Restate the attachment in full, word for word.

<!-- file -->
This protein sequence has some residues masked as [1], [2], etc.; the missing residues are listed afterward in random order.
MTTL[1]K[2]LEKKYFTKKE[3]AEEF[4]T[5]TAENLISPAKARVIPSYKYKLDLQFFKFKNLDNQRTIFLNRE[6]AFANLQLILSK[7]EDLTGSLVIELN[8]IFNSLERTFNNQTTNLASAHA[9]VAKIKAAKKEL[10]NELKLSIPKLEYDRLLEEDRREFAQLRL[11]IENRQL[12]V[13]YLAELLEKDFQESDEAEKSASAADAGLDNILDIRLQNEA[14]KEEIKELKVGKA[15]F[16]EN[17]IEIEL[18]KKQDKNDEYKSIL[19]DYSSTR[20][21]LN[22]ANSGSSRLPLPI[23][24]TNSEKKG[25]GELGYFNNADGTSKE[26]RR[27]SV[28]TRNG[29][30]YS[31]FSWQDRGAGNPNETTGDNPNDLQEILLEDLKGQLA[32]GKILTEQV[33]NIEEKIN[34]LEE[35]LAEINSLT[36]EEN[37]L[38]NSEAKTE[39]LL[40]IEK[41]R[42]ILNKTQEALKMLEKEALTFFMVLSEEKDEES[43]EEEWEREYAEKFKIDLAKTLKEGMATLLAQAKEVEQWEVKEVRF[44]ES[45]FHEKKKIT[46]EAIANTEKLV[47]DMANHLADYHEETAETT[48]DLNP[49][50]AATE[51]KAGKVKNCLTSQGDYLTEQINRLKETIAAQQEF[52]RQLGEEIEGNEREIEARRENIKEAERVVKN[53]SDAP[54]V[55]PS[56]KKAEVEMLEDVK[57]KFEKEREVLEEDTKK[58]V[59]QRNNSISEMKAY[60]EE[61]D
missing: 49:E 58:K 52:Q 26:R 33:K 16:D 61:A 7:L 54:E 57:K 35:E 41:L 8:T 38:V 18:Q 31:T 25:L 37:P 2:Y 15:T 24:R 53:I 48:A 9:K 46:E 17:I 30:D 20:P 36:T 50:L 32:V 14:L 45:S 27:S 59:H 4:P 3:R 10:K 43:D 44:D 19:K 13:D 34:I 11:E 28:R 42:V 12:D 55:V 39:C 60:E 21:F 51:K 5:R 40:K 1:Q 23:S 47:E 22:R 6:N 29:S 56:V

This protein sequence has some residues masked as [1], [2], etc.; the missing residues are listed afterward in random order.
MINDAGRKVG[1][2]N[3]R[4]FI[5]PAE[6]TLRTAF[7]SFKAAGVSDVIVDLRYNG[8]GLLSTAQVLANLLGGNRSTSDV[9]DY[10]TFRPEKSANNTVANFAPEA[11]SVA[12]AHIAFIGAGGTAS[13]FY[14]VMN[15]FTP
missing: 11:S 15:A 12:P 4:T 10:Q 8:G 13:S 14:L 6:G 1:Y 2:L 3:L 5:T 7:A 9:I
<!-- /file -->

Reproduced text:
This protein sequence has some residues masked as [1], [2], etc.; the missing residues are listed afterward in random order.
MTTL[1]K[2]LEKKYFTKKE[3]AEEF[4]T[5]TAENLISPAKARVIPSYKYKLDLQFFKFKNLDNQRTIFLNRE[6]AFANLQLILSK[7]EDLTGSLVIELN[8]IFNSLERTFNNQTTNLASAHA[9]VAKIKAAKKEL[10]NELKLSIPKLEYDRLLEEDRREFAQLRL[11]IENRQL[12]V[13]YLAELLEKDFQESDEAEKSASAADAGLDNILDIRLQNEA[14]KEEIKELKVGKA[15]F[16]EN[17]IEIEL[18]KKQDKNDEYKSIL[19]DYSSTR[20][21]LN[22]ANSGSSRLPLPI[23][24]TNSEKKG[25]GELGYFNNADGTSKE[26]RR[27]SV[28]TRNG[29][30]YS[31]FSWQDRGAGNPNETTGDNPNDLQEILLEDLKGQLA[32]GKILTEQV[33]NIEEKIN[34]LEE[35]LAEINSLT[36]EEN[37]L[38]NSEAKTE[39]LL[40]IEK[41]R[42]ILNKTQEALKMLEKEALTFFMVLSEEKDEES[43]EEEWEREYAEKFKIDLAKTLKEGMATLLAQAKEVEQWEVKEVRF[44]ES[45]FHEKKKIT[46]EAIANTEKLV[47]DMANHLADYHEETAETT[48]DLNP[49][50]AATE[51]KAGKVKNCLTSQGDYLTEQINRLKETIAAQQEF[52]RQLGEEIEGNEREIEARRENIKEAERVVKN[53]SDAP[54]V[55]PS[56]KKAEVEMLEDVK[57]KFEKEREVLEEDTKK[58]V[59]QRNNSISEMKAY[60]EE[61]D
missing: 49:E 58:K 52:Q 26:R 33:K 16:D 61:A 7:L 54:E 57:K 35:E 41:L 8:T 38:V 18:Q 31:T 25:L 37:P 2:Y 15:T 24:R 53:I 48:A 9:K 46:E 17:I 30:D 20:P 36:T 50:L 32:V 14:L 45:S 27:S 59:H 4:P 3:R 10:K 43:D 44:D 19:K 13:D 34:I 11:E 28:R 42:V 12:D 55:V 39:C 60:E 21:F 51:K 5:R 40:K 1:Q 23:S 47:E 22:R 6:N 29:S 56:V

This protein sequence has some residues masked as [1], [2], etc.; the missing residues are listed afterward in random order.
MINDAGRKVG[1][2]N[3]R[4]FI[5]PAE[6]TLRTAF[7]SFKAAGVSDVIVDLRYNG[8]GLLSTAQVLANLLGGNRSTSDV[9]DY[10]TFRPEKSANNTVANFAPEA[11]SVA[12]AHIAFIGAGGTAS[13]FY[14]VMN[15]FTP
missing: 11:S 15:A 12:P 4:T 10:Q 8:G 13:S 14:L 6:G 1:Y 2:L 3:L 5:T 7:A 9:I